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Journal of Women and Minorities in Science and Engineering
SJR: 0.468 SNIP: 0.671 CiteScore™: 1.65

ISSN Imprimer: 1072-8325
ISSN En ligne: 1940-431X

Journal of Women and Minorities in Science and Engineering

DOI: 10.1615/JWomenMinorScienEng.v5.i2.40
pages 155-173

INFLUENCES OF A UNIVERSITY SUMMER RESIDENTIAL PROGRAM ON HIGH SCHOOL STUDENTS' COMMITMENT TO THE SCIENCES AND HIGHER EDUCATION

Mary Monroe Atwater
The University of Georgia
John J. Colson
Charleston Southern University
Ronald D. Simpson
The University of Georgia

RÉSUMÉ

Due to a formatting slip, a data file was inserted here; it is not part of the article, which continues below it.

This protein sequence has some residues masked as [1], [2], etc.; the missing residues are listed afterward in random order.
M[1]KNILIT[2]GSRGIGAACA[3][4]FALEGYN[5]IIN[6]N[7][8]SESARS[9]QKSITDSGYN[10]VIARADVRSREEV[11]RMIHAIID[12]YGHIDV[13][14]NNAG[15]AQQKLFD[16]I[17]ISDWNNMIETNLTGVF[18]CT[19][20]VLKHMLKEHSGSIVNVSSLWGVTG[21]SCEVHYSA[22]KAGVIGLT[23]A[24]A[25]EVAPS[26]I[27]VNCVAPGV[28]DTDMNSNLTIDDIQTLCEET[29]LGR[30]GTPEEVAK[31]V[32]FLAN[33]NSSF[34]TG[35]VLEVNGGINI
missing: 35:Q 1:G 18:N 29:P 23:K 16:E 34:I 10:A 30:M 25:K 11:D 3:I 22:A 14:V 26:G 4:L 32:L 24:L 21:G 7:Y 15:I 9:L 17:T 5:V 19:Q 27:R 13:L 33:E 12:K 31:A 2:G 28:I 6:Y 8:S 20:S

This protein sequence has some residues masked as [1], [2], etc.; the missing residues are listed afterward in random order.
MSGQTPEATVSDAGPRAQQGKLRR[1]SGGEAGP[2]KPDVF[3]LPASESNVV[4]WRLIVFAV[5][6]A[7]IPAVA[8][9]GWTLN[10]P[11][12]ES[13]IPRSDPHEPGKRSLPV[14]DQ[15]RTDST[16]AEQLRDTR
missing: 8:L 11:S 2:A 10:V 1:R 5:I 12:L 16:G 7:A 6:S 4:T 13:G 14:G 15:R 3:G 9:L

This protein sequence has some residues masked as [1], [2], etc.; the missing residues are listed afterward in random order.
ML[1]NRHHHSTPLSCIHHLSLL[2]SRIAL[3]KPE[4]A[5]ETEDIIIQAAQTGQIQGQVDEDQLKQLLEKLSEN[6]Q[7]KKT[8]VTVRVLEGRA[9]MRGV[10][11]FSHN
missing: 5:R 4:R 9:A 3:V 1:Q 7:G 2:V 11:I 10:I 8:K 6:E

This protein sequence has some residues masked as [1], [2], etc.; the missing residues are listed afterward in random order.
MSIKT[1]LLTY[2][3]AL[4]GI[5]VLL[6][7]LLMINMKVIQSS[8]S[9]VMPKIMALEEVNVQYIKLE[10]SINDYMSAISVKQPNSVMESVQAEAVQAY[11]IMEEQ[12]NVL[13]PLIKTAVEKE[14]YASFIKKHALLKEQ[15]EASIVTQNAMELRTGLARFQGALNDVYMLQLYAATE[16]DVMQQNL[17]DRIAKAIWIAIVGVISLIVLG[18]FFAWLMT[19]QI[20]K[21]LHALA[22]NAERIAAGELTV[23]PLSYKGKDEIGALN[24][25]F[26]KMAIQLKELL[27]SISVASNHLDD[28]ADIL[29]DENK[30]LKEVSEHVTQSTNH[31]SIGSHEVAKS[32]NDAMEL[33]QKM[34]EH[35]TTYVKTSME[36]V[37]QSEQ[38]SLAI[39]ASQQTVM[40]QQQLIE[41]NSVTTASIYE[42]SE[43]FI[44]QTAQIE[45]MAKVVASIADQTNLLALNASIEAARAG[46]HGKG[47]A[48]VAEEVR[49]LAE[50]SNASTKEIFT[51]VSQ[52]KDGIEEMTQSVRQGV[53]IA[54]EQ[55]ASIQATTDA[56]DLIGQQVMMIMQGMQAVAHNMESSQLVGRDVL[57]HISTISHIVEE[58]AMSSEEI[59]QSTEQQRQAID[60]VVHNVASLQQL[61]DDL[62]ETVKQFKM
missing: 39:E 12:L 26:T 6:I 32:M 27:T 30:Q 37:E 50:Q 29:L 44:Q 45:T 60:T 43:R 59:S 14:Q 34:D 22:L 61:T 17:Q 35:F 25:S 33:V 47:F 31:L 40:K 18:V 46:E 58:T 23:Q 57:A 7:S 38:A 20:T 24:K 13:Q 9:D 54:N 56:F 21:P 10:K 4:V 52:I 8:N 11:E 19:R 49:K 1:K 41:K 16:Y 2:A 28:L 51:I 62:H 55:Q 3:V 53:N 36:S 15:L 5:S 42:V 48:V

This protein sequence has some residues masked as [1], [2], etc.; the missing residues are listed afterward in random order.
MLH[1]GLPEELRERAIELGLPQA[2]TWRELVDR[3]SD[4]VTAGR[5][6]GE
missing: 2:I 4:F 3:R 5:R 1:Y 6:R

This longitudinal study focused on the effects of a 3-week summer residential program on participating students' interest in science, decisions about college or university attendance, and choice of major. Three different groups of high school students participated in the university program with the purpose of underscoring biomedical research. Pre- and posttest questionnaires were administered to the participants. At 1- and 2-year intervals after the programs, participants were sent follow-up questionnaires seeking qualitative data in the areas of secondary school performance, postsecondary institutional choices, scholarship options, choices of majors, and career options. At the end of the program, the last group demonstrated a statistically significant increase in interest toward science. Most of the participants planned to pursue professional or technical careers. There was an increase in student commitment to enroll in more than the required science courses for high school graduation, but all three groups decided to take only the required mathematics courses for high school graduation. Two years later, the first group of students ranked the following three courses as most helpful for their current secondary courses: technical communications, mathematics, and physical science. Many of the participants planned to pursue a science-related career that required additional science and mathematics courses. The summer residential program reinforced many of the participants' intentions to attend institutions of higher education and major in the sciences. The participants who decided not to major in the sciences or mathematics benefitted from their residency experiences because they chose to attend an institution of higher education.


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